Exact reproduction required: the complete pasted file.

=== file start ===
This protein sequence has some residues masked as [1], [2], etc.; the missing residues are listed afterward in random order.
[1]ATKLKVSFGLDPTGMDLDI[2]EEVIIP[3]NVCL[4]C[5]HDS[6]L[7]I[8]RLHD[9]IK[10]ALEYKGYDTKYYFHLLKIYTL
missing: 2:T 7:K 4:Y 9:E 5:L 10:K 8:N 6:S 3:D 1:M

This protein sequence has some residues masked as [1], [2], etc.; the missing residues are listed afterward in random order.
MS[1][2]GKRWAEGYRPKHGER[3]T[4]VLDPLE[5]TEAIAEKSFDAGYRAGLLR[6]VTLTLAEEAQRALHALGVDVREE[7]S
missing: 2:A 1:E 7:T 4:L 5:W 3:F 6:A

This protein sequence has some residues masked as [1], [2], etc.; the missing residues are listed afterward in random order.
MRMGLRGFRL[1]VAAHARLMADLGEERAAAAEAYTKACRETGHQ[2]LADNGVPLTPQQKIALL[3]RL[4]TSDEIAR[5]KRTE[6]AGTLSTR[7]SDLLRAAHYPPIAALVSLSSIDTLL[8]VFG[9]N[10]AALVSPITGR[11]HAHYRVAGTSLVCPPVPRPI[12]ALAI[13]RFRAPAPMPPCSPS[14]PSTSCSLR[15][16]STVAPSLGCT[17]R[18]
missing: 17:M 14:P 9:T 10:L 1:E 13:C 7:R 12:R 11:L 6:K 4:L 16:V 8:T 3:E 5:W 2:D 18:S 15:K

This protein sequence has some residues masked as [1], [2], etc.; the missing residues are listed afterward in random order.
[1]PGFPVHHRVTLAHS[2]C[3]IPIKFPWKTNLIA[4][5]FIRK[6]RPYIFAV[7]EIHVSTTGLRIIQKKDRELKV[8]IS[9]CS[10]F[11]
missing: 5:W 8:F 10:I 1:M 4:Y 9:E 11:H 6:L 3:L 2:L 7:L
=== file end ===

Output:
This protein sequence has some residues masked as [1], [2], etc.; the missing residues are listed afterward in random order.
[1]ATKLKVSFGLDPTGMDLDI[2]EEVIIP[3]NVCL[4]C[5]HDS[6]L[7]I[8]RLHD[9]IK[10]ALEYKGYDTKYYFHLLKIYTL
missing: 2:T 7:K 4:Y 9:E 5:L 10:K 8:N 6:S 3:D 1:M

This protein sequence has some residues masked as [1], [2], etc.; the missing residues are listed afterward in random order.
MS[1][2]GKRWAEGYRPKHGER[3]T[4]VLDPLE[5]TEAIAEKSFDAGYRAGLLR[6]VTLTLAEEAQRALHALGVDVREE[7]S
missing: 2:A 1:E 7:T 4:L 5:W 3:F 6:A

This protein sequence has some residues masked as [1], [2], etc.; the missing residues are listed afterward in random order.
MRMGLRGFRL[1]VAAHARLMADLGEERAAAAEAYTKACRETGHQ[2]LADNGVPLTPQQKIALL[3]RL[4]TSDEIAR[5]KRTE[6]AGTLSTR[7]SDLLRAAHYPPIAALVSLSSIDTLL[8]VFG[9]N[10]AALVSPITGR[11]HAHYRVAGTSLVCPPVPRPI[12]ALAI[13]RFRAPAPMPPCSPS[14]PSTSCSLR[15][16]STVAPSLGCT[17]R[18]
missing: 17:M 14:P 9:T 10:L 1:E 13:C 7:R 12:R 11:L 6:K 4:L 16:V 8:T 3:E 5:W 2:D 18:S 15:K

This protein sequence has some residues masked as [1], [2], etc.; the missing residues are listed afterward in random order.
[1]PGFPVHHRVTLAHS[2]C[3]IPIKFPWKTNLIA[4][5]FIRK[6]RPYIFAV[7]EIHVSTTGLRIIQKKDRELKV[8]IS[9]CS[10]F[11]
missing: 5:W 8:F 10:I 1:M 4:Y 9:E 11:H 6:L 3:L 2:L 7:L